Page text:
Context Matters: Using Modern Comparative Genomics Resources to Revolutionize Your Research

Guest post by Valerie Schneider, PhD, Acting Chief of the Information Engineering Branch at the National Library of Medicine (NLM) National Center for Biotechnology Information (NCBI).

Over the last few years, we’ve shared with you how NCBI has focused on maximizing the impact of eukaryotic organisms and their genomic data on biomedical research through development of the NIH Comparative Genomics Resource (CGR). Eukaryotes are any single-celled or multicellular organisms whose cells contain a distinct and membrane-bound nucleus—essentially, all organisms that aren’t bacteria, archaea, or viruses. Yes, CGR facilitates reliable comparative genomics analyses for all eukaryotic organisms through an NCBI toolkit of interconnected and interoperable data and tools. But more importantly, the project is (and has been from its outset) a collaboration with those in the genomics community.

Learn more about how comparative genomic analyses and CGR are powerful tools for scientific discovery.

Engaging with the community and gathering stakeholder feedback remains a key priority. We have hosted and participated in feedback sessions, user interviews, scientific conferences, webinars, and more. Members of our NLM Board of Regents CGR Working Group have helped us raise awareness of CGR with professional societies and individual researchers alike. To date, we’ve logged more than 350 distinct engagements with users, and we’re looking forward to many more!

You might be surprised to learn that the feedback we receive doesn’t only inform the development of resources in the NCBI toolkit; it also creates a parallel feedback loop that helps improve our communications about CGR itself. What have we learned about our outreach from feedback? In a nutshell… context matters! Our stakeholders get the most excited about CGR when they can relate to our messaging, whether that means understanding how resources in the NCBI Toolkit can answer their research questions or how their data types are valuable to CGR collaboration.

In response, our outreach has evolved. First, we’ve revised the descriptions of CGR tools to be more outcome focused. For example:

What are some things I can do with the NCBI Toolkit?

  • Search and Compare Genomic Sequences. Find regions of similarity between eukaryotic sequences with the Basic Local Alignment Search Tool (also known as BLAST). Try the new ClusteredNR database to explore evolutionary relationships and identify related organisms. 
  • Explore and Download NCBI Sequence Data. Browse genomic data, including sequences, annotation, and metadata, using NCBI Datasets. Download comprehensive packages of genomic or gene sequence data and metadata through the web interface and the command-line tools. 
  • Improve Data Quality Before Submission. Quickly find potential contamination in your sequence submission data using the Foreign Contamination Screening tool, a quality assurance process that you can run yourself. Evaluate your human, mouse, or rat genome assembly for completeness, correctness, and base accuracy with the Assembly Quality Control service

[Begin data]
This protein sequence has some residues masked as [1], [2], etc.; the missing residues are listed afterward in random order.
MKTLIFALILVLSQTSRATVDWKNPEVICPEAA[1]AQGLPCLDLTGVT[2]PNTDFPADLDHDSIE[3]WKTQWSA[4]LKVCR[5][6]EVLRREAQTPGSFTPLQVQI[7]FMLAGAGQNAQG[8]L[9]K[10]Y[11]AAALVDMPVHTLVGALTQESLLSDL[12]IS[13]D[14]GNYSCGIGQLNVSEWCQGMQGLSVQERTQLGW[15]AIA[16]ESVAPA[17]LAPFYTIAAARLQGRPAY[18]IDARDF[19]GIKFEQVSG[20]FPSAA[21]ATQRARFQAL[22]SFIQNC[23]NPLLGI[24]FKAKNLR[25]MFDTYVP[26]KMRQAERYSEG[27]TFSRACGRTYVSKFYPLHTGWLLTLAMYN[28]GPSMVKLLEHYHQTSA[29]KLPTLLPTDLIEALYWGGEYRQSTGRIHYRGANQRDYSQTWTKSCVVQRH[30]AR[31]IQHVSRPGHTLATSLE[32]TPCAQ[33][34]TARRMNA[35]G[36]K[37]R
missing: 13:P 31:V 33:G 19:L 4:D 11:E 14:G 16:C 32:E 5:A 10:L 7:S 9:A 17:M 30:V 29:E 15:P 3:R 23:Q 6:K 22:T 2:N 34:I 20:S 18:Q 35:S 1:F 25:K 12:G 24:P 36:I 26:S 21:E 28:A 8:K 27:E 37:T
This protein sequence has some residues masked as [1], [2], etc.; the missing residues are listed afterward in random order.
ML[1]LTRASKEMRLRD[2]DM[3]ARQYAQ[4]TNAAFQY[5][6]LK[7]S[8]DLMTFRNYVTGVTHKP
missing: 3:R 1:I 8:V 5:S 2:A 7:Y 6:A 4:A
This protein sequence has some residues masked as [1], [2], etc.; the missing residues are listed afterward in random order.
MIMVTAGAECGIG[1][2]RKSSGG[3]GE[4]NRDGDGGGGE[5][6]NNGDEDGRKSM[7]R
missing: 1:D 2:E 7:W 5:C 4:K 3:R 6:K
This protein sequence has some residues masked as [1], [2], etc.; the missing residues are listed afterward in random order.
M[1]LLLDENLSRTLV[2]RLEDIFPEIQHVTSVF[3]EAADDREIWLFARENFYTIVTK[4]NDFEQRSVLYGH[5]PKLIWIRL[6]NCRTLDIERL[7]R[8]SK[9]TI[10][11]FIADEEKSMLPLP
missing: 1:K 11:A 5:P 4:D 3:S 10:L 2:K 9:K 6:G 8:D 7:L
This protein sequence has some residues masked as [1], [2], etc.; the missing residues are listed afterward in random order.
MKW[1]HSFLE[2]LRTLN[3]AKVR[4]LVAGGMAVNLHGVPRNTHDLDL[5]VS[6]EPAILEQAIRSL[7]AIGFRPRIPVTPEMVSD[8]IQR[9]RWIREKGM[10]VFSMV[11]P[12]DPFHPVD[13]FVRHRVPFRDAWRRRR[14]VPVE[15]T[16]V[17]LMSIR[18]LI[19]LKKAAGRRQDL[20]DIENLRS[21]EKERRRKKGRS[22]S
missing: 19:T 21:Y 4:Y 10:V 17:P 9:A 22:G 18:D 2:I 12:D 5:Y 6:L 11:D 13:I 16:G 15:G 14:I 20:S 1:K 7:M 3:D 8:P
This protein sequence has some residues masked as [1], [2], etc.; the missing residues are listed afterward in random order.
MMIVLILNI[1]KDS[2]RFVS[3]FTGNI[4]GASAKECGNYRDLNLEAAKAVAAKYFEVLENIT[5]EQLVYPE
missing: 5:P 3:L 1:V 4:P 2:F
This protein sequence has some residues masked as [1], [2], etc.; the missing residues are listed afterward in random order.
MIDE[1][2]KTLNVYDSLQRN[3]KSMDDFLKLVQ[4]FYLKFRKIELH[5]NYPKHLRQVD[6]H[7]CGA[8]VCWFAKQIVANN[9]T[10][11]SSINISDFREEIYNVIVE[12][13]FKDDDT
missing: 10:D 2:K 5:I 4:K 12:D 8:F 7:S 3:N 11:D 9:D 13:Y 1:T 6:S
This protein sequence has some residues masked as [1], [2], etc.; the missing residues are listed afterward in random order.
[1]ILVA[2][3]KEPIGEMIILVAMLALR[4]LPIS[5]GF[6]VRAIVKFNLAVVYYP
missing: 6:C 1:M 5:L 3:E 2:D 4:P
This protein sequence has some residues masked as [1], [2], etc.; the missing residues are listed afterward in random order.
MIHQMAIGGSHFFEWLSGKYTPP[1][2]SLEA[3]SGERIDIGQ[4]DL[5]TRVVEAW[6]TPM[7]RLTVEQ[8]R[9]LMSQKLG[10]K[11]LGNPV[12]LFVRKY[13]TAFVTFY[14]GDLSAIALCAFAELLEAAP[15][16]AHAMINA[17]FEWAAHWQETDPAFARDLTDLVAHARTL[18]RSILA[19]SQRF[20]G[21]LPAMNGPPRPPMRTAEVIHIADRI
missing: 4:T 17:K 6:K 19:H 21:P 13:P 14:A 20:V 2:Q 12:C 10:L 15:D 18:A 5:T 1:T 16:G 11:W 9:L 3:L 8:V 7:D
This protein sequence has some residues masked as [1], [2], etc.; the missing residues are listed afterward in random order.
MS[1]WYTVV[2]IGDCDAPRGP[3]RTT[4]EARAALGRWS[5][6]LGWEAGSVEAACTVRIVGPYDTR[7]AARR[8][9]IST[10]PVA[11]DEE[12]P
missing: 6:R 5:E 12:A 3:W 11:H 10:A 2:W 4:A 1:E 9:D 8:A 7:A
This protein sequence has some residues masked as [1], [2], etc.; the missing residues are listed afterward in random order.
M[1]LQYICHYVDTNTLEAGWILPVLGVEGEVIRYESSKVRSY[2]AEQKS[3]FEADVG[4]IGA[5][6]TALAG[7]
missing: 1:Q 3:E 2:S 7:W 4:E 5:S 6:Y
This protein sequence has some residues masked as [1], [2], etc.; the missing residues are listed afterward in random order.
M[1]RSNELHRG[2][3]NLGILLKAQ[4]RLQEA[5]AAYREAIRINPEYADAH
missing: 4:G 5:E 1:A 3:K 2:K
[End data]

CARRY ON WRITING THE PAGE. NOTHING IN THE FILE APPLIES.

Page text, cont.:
Second, in a series of NCBI Insights blog posts, we’ve shared the ways that some common types of comparative genomics research areas can benefit from CGR. These have included the use of animal models to study cancer, understanding human susceptibility to viral infections such as SARS-CoV-2, and expanding our knowledge of less-researched organisms.

Finally, we’re using CGR Impact Spotlights, a new channel where we explain how CGR tools can benefit research in a variety of topics of broad interest to comparative genomics. These brief summaries highlight already published research. By using author input to inform the content, NCBI is working with the research community to demonstrate the current and potential impact of CGR resources. The first two spotlights, available at the NCBI website, explored recent work in bioinformatics resource development and protein family evolution and orthology inference for a particular gene family. Are you interested in spotlighting your work and helping put CGR into context? Email us at!

These recent outreach updates are just one way in which user feedback has informed the CGR effort. As we continue our journey to spur innovation and discovery, we do so with the knowledge that context matters! Please subscribe to receive CGR updates and take advantage of opportunities to provide us with feedback that will improve your user experience.

Valerie Schneider, PhD

Acting Chief, Information Engineering Branch, National Center for Biotechnology Information (NCBI), NLM

Dr. Schneider oversees NCBI’s collection, creation, analysis, organization, curation, and dissemination of data and analysis tools in the areas of molecular biology and genetics, as well as the collection and management of bibliographic information. Most recently, Dr. Schneider served as the Deputy Director of Sequence Offerings and the head of the Sequence Plus Program at NCBI. In those roles, she coordinated efforts associated with the curation, enhancement, and organization of sequence data and oversaw tools and resources that enable the public to access, analyze, and visualize biomedical data. She has managed NCBI’s involvement in the Genome Reference Consortium, an international collective of academic and research institutes tasked with maintaining the value of the human reference genome assembly.

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